European Union travel technology companies are urging the EU Commission to review its short-term rental (STR) initiative and consider registration schemes and data sharing.
Among the main recommendations that the agency addressed to the EU Commission in this area include:
- Introducing harmonised registration schemes
- Use of registration schemes to support data exchange
- Ensuring clear and proportionate rules
STRs are increasingly popular in the EU, thus offering alternative accommodation solutions for travellers looking for great flexibility in their stay, SchengenVisaInfo.com reports.
STR comprises over 29 per cent of the tourist accommodation sector in the 27 EU countries and is considered key to the economic recovery and development of the tourism ecosystem.
Data from EU travel tech reveals that before the pandemic began, countries such as Germany, France, Italy, Spain and the United Kingdom accounted for 72 per cent of STR’s total gross bookings.
At the same time, during 2019, more than 554 million nights were spent in the EU in accommodation booked through the four largest online travel platforms.
“EU travel tech members have long advocated for a harmonised framework introducing clear and proportionate rules on the provision and marketing of STR services. Online platforms have often been at the centre of the debate regarding the challenges posed by the rapid spread of STRs. In our view, such challenges require a regulatory framework that clarifies and carefully balances the roles and responsibilities of the different actors involved in online platforms, property owners, and the remit of public authorities and that aims at standardising data sharing approaches across the EU, among others,” the EU travel tech pointed in this regard.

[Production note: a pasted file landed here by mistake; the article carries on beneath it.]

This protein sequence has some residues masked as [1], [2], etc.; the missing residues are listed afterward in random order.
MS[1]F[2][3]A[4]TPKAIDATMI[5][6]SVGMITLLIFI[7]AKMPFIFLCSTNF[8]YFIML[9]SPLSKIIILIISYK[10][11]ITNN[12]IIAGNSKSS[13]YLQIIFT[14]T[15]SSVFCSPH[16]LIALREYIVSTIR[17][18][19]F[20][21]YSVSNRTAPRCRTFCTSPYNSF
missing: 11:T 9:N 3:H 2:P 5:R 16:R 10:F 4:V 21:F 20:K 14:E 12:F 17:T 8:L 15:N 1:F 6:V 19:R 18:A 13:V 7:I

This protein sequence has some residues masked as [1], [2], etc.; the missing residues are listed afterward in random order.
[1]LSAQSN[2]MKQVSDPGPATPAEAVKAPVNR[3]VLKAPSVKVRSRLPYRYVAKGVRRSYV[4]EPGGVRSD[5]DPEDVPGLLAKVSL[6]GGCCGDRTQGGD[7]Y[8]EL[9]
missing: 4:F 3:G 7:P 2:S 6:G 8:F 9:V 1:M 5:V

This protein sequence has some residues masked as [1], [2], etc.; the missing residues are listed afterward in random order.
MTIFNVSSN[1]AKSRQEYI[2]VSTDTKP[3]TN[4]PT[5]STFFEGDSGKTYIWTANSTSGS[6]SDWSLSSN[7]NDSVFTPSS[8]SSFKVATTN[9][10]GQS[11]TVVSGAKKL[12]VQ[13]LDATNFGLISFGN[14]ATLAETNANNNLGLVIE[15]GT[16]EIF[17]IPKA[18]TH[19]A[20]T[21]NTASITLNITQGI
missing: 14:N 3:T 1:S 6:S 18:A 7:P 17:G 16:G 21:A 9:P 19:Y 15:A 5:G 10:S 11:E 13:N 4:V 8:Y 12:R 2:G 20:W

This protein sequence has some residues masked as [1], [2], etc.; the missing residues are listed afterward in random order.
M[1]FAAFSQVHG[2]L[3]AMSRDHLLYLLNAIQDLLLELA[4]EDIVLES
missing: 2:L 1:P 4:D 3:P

As the company explains, EU travel technology welcomes the Commission’s initiative to review the regulation of short-term rental services throughout the EU.
In addition, EU Travel Technology also advocates that implementing registration obligations can go a long way in improving data sharing. It states that most of the data requested by public authorities are related to STR providers, and thus they are forced to receive them directly from the hosts.
Previously, even the business association representing the EU hospitality industry, HOTREC, has called on EU countries to impose obligations on platforms and short-term hosts.
Similarly, on August 9, some of the EU’s most visited cities, seeing as a problem the increase in the number of short-term rentals that are leaving many locals unable to secure a home, have also called for legislative action to tighten them.